Identifying gaps and empowering employees to learn new skills
With the recently concluded Taiwanese presidential elections the first of a number of key global elections in 2024 that could potentially reshape the way we live and work, organisations are beginning to consider the challenges and opportunities that lie ahead in the new year.
While many HR and business leaders will have an eager eye cast on global events and their potential impact, they are also not neglecting the key trends that will enable them to develop winning people strategies within their organisations.
What then, will be the key trends for leaders to pay attention to in 2024, HRM Asia asked Ruth Gellert-Neale, Chief People Officer, Technology, APAC and EMEA, JLL.
“In a recent Forbes article, Bernard Marr commented that there will be eight HR trends in 2024 namely, Generative AI, the next generation, HR tech, flexible working, strikes and industrial action, upskilling and reskilling the workforce, office experience and lastly, staff retention,” she said. “Moving into 2024, we will need to focus on each of these trends, recognising the importance of each depending on your organisational’s objectiives.”
However, for organisational success to be achieved, one of the eight trends identified by futurist Marr stands out for Gellert-Neale as she encouraged leaders to challenge employees to learn new things in 2024.
She elaborated, “I am passionate about the opportunity to grow our talent, giving employees the opportunity to learn new things and be able to apply them to the organisation. Learning doesn’t need to be just about work, it could be an interest or a passion outside of work that an employee could translate to the workplace.”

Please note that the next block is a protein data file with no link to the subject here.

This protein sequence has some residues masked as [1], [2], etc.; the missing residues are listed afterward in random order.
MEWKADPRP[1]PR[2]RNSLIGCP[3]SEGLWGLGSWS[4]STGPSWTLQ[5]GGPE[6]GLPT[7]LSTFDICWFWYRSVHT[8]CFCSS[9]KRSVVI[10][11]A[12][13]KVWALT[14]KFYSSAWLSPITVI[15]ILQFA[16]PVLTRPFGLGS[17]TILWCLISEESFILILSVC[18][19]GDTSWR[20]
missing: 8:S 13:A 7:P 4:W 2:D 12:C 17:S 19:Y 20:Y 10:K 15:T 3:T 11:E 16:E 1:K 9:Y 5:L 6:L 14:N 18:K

“As HR leaders, we need to support our business to identify skills gaps and work with them to actively engage individuals who have an appetite to learn new skills.” – Ruth Gellert-Neale, Chief People Officer, Technology, APAC and EMEA, JLL
“As HR leaders, we need to support our business to identify skills gaps and work with them to actively engage individuals who have an appetite to learn new skills. We need to embed a culture of sustainability not just of our teams but also of our environment- being conscious of this will help preserve our culture and engage with Generation Z who are eager to keep learning and upskilling.”
With talent retention being arguably one of the biggest challenges facing many organisations in 2024, one way to circumvent this challenge is potentially offer learning and development opportunities to employees.
After all, as Gellert-Neale predicted, 2024 is likely to see an increased emphasis on building career portfolios.
“Let’s encourage and support our employees to do this by offering them diverse and exciting development opportunities and encouraging them to do something different; I certainly intend to do so!”